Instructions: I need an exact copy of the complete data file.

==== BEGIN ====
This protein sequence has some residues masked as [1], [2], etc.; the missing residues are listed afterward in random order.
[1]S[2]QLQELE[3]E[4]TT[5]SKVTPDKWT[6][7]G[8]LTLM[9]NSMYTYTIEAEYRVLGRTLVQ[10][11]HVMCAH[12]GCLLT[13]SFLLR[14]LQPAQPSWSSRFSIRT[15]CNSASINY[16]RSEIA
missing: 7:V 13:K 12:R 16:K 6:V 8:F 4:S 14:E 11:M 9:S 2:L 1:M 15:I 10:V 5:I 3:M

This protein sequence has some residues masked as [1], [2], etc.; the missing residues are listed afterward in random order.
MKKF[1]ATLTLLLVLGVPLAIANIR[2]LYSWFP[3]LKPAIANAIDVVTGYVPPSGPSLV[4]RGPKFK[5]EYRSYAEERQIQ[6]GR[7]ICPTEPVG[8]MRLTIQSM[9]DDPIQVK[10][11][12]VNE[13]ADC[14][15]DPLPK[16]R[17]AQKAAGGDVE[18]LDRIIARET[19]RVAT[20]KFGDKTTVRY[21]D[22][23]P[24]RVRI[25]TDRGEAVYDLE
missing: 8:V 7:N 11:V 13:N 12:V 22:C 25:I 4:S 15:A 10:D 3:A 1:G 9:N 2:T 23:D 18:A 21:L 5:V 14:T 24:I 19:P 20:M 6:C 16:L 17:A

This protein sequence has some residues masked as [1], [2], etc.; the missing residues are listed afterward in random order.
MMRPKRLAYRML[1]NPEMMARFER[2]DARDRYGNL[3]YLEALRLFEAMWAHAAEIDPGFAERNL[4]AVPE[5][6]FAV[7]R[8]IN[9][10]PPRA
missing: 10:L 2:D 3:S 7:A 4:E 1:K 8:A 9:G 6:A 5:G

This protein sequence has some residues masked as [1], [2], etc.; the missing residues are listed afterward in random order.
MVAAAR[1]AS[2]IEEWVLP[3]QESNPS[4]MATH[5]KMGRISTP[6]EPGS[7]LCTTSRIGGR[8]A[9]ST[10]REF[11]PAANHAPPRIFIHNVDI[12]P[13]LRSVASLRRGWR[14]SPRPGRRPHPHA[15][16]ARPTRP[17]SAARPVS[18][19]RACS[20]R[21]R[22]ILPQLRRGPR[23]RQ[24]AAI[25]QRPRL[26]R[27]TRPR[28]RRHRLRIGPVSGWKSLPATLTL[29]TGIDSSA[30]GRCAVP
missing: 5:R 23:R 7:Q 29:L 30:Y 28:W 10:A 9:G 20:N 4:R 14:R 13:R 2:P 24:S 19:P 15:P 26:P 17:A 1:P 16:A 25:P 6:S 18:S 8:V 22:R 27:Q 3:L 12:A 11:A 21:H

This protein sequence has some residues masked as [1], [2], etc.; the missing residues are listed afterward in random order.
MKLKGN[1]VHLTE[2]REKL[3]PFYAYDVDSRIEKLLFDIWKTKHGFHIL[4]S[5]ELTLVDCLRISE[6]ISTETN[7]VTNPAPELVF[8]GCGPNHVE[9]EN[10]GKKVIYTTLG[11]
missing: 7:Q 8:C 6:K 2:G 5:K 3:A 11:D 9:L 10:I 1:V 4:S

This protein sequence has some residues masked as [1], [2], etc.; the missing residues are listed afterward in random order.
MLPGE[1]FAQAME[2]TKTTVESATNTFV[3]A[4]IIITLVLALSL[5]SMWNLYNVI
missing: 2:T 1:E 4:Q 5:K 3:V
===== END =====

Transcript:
This protein sequence has some residues masked as [1], [2], etc.; the missing residues are listed afterward in random order.
[1]S[2]QLQELE[3]E[4]TT[5]SKVTPDKWT[6][7]G[8]LTLM[9]NSMYTYTIEAEYRVLGRTLVQ[10][11]HVMCAH[12]GCLLT[13]SFLLR[14]LQPAQPSWSSRFSIRT[15]CNSASINY[16]RSEIA
missing: 7:V 13:K 12:R 16:K 6:V 8:F 4:S 14:E 11:M 9:S 2:L 1:M 15:I 10:V 5:I 3:M

This protein sequence has some residues masked as [1], [2], etc.; the missing residues are listed afterward in random order.
MKKF[1]ATLTLLLVLGVPLAIANIR[2]LYSWFP[3]LKPAIANAIDVVTGYVPPSGPSLV[4]RGPKFK[5]EYRSYAEERQIQ[6]GR[7]ICPTEPVG[8]MRLTIQSM[9]DDPIQVK[10][11][12]VNE[13]ADC[14][15]DPLPK[16]R[17]AQKAAGGDVE[18]LDRIIARET[19]RVAT[20]KFGDKTTVRY[21]D[22][23]P[24]RVRI[25]TDRGEAVYDLE
missing: 8:V 7:N 11:V 13:N 12:V 22:C 25:I 4:S 15:A 10:D 3:A 1:G 9:N 2:T 23:D 18:A 21:L 5:V 14:T 24:I 19:P 20:M 6:C 16:L 17:A

This protein sequence has some residues masked as [1], [2], etc.; the missing residues are listed afterward in random order.
MMRPKRLAYRML[1]NPEMMARFER[2]DARDRYGNL[3]YLEALRLFEAMWAHAAEIDPGFAERNL[4]AVPE[5][6]FAV[7]R[8]IN[9][10]PPRA
missing: 10:L 2:D 3:S 7:A 4:E 1:K 8:A 9:G 6:A 5:G

This protein sequence has some residues masked as [1], [2], etc.; the missing residues are listed afterward in random order.
MVAAAR[1]AS[2]IEEWVLP[3]QESNPS[4]MATH[5]KMGRISTP[6]EPGS[7]LCTTSRIGGR[8]A[9]ST[10]REF[11]PAANHAPPRIFIHNVDI[12]P[13]LRSVASLRRGWR[14]SPRPGRRPHPHA[15][16]ARPTRP[17]SAARPVS[18][19]RACS[20]R[21]R[22]ILPQLRRGPR[23]RQ[24]AAI[25]QRPRL[26]R[27]TRPR[28]RRHRLRIGPVSGWKSLPATLTL[29]TGIDSSA[30]GRCAVP
missing: 5:R 23:R 7:Q 29:L 30:Y 28:W 10:A 9:G 20:N 4:R 14:R 13:R 2:P 24:S 19:P 15:P 26:P 17:A 1:P 16:A 25:P 6:S 18:S 8:V 22:R 27:Q 3:L 12:A 11:A 21:H

This protein sequence has some residues masked as [1], [2], etc.; the missing residues are listed afterward in random order.
MKLKGN[1]VHLTE[2]REKL[3]PFYAYDVDSRIEKLLFDIWKTKHGFHIL[4]S[5]ELTLVDCLRISE[6]ISTETN[7]VTNPAPELVF[8]GCGPNHVE[9]EN[10]GKKVIYTTLG[11]
missing: 7:Q 8:C 6:K 2:G 5:K 3:A 11:D 9:L 10:I 1:V 4:S

This protein sequence has some residues masked as [1], [2], etc.; the missing residues are listed afterward in random order.
MLPGE[1]FAQAME[2]TKTTVESATNTFV[3]A[4]IIITLVLALSL[5]SMWNLYNVI
missing: 2:T 1:E 4:Q 5:K 3:V